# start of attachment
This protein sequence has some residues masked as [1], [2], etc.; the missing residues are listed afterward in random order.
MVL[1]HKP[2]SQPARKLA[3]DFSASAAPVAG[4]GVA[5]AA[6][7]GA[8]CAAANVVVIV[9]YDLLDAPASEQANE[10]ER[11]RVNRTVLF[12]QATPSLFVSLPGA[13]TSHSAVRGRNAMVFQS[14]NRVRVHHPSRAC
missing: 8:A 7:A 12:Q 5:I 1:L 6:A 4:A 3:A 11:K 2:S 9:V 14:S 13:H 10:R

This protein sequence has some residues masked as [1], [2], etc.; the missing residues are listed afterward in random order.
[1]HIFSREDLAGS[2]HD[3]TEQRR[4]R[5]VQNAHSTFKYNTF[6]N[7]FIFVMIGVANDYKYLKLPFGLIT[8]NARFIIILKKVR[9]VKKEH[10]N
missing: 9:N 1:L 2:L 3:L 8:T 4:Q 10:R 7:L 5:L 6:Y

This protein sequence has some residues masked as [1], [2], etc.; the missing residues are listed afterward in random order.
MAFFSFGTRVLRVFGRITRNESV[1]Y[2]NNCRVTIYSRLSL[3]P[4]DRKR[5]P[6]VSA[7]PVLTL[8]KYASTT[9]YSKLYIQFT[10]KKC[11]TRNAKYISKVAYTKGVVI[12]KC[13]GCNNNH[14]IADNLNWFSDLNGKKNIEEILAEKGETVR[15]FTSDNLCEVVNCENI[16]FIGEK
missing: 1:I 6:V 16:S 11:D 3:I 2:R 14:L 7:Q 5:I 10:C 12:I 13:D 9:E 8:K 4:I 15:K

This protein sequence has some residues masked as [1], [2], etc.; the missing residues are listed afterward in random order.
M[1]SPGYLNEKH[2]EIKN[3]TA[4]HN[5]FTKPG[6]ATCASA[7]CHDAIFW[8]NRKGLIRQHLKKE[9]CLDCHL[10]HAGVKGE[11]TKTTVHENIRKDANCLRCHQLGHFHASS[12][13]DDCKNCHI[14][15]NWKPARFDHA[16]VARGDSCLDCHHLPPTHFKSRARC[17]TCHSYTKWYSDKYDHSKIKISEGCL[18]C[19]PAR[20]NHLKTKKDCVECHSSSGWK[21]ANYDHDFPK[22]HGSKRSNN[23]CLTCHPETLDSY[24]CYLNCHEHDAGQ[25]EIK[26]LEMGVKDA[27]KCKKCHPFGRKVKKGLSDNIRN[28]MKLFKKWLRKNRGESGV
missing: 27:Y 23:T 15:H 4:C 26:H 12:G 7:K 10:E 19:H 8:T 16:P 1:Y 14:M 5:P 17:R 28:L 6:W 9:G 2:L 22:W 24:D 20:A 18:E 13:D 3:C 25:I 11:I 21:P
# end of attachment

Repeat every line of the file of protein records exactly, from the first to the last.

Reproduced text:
This protein sequence has some residues masked as [1], [2], etc.; the missing residues are listed afterward in random order.
MVL[1]HKP[2]SQPARKLA[3]DFSASAAPVAG[4]GVA[5]AA[6][7]GA[8]CAAANVVVIV[9]YDLLDAPASEQANE[10]ER[11]RVNRTVLF[12]QATPSLFVSLPGA[13]TSHSAVRGRNAMVFQS[14]NRVRVHHPSRAC
missing: 8:A 7:A 12:Q 5:I 1:L 6:A 4:A 3:A 11:K 2:S 9:V 14:S 13:H 10:R

This protein sequence has some residues masked as [1], [2], etc.; the missing residues are listed afterward in random order.
[1]HIFSREDLAGS[2]HD[3]TEQRR[4]R[5]VQNAHSTFKYNTF[6]N[7]FIFVMIGVANDYKYLKLPFGLIT[8]NARFIIILKKVR[9]VKKEH[10]N
missing: 9:N 1:L 2:L 3:L 8:T 4:Q 10:R 7:L 5:L 6:Y

This protein sequence has some residues masked as [1], [2], etc.; the missing residues are listed afterward in random order.
MAFFSFGTRVLRVFGRITRNESV[1]Y[2]NNCRVTIYSRLSL[3]P[4]DRKR[5]P[6]VSA[7]PVLTL[8]KYASTT[9]YSKLYIQFT[10]KKC[11]TRNAKYISKVAYTKGVVI[12]KC[13]GCNNNH[14]IADNLNWFSDLNGKKNIEEILAEKGETVR[15]FTSDNLCEVVNCENI[16]FIGEK
missing: 1:I 6:V 16:S 11:D 3:I 2:R 14:L 7:Q 5:I 10:C 12:I 13:D 9:E 8:K 4:I 15:K

This protein sequence has some residues masked as [1], [2], etc.; the missing residues are listed afterward in random order.
M[1]SPGYLNEKH[2]EIKN[3]TA[4]HN[5]FTKPG[6]ATCASA[7]CHDAIFW[8]NRKGLIRQHLKKE[9]CLDCHL[10]HAGVKGE[11]TKTTVHENIRKDANCLRCHQLGHFHASS[12][13]DDCKNCHI[14][15]NWKPARFDHA[16]VARGDSCLDCHHLPPTHFKSRARC[17]TCHSYTKWYSDKYDHSKIKISEGCL[18]C[19]PAR[20]NHLKTKKDCVECHSSSGWK[21]ANYDHDFPK[22]HGSKRSNN[23]CLTCHPETLDSY[24]CYLNCHEHDAGQ[25]EIK[26]LEMGVKDA[27]KCKKCHPFGRKVKKGLSDNIRN[28]MKLFKKWLRKNRGESGV
missing: 27:Y 23:T 15:H 4:C 26:H 12:G 7:K 10:E 19:H 8:T 16:P 1:Y 14:M 5:P 17:R 28:L 6:W 9:G 2:L 22:W 24:D 20:A 18:E 13:D 3:C 25:I 11:I 21:P